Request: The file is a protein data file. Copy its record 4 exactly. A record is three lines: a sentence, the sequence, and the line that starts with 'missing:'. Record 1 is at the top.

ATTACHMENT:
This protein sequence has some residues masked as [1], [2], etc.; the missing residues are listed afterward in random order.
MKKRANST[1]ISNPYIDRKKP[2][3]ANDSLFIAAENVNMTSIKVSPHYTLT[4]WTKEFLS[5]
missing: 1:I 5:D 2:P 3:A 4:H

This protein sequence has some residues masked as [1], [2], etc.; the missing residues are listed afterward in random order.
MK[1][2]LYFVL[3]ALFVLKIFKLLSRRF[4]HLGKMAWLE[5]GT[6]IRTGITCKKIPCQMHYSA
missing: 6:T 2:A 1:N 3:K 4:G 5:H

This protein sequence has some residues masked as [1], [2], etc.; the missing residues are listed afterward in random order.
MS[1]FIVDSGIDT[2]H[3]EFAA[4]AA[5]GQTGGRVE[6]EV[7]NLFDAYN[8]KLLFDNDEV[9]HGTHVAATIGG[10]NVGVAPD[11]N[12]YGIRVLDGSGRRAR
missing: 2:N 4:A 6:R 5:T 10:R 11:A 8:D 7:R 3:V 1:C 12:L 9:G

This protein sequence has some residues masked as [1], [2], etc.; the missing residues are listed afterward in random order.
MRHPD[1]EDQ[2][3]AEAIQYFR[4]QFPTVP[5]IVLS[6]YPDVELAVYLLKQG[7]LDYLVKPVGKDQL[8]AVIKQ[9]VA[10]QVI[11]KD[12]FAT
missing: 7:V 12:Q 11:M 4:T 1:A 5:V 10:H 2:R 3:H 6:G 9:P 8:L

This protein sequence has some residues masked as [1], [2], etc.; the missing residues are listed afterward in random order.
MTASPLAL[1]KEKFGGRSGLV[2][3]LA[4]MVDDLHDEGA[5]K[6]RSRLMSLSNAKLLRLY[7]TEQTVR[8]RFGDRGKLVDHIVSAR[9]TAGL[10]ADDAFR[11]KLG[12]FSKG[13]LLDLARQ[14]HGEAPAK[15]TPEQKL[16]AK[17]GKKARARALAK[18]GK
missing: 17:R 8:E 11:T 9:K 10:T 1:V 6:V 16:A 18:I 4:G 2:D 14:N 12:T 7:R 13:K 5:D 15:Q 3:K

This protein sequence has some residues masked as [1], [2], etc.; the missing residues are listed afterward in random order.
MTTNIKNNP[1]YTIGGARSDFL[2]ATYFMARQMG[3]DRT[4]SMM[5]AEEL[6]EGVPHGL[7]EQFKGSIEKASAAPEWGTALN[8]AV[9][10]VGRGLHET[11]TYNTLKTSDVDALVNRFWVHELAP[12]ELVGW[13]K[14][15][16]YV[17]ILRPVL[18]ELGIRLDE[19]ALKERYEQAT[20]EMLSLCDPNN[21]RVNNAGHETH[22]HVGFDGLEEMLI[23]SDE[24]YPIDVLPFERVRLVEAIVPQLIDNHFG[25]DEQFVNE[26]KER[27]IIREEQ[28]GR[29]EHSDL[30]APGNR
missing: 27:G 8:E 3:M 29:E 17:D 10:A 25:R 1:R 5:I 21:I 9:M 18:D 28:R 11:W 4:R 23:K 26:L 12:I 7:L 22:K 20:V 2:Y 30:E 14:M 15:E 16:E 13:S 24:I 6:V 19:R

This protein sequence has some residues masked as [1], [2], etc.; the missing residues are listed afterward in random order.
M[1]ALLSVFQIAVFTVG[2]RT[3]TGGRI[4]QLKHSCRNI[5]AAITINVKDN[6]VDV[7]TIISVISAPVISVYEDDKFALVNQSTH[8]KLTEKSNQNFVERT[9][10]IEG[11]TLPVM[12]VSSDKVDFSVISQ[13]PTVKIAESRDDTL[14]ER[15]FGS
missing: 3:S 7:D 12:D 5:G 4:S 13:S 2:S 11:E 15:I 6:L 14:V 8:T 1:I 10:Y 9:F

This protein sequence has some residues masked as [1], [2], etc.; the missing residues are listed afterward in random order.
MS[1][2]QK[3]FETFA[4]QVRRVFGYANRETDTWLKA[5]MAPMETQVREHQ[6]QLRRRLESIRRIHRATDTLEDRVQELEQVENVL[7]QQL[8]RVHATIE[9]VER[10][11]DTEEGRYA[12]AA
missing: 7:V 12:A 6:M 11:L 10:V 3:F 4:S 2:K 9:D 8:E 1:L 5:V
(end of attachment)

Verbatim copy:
This protein sequence has some residues masked as [1], [2], etc.; the missing residues are listed afterward in random order.
MRHPD[1]EDQ[2][3]AEAIQYFR[4]QFPTVP[5]IVLS[6]YPDVELAVYLLKQG[7]LDYLVKPVGKDQL[8]AVIKQ[9]VA[10]QVI[11]KD[12]FAT
missing: 7:V 12:Q 11:M 4:T 1:A 5:V 10:H 2:R 3:H 6:G 9:P 8:L